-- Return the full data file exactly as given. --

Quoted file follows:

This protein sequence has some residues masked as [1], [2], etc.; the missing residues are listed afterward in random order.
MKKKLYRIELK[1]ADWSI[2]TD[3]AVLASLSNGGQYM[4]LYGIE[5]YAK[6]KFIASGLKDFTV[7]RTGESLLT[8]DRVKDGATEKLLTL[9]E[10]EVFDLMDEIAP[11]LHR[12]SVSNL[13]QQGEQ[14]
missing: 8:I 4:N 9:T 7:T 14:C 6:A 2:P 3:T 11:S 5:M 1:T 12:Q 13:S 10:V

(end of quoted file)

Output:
This protein sequence has some residues masked as [1], [2], etc.; the missing residues are listed afterward in random order.
MKKKLYRIELK[1]ADWSI[2]TD[3]AVLASLSNGGQYM[4]LYGIE[5]YAK[6]KFIASGLKDFTV[7]RTGESLLT[8]DRVKDGATEKLLTL[9]E[10]EVFDLMDEIAP[11]LHR[12]SVSNL[13]QQGEQ[14]
missing: 8:I 4:N 9:T 7:T 14:C 6:A 2:P 3:T 11:S 5:M 1:T 12:Q 13:S 10:V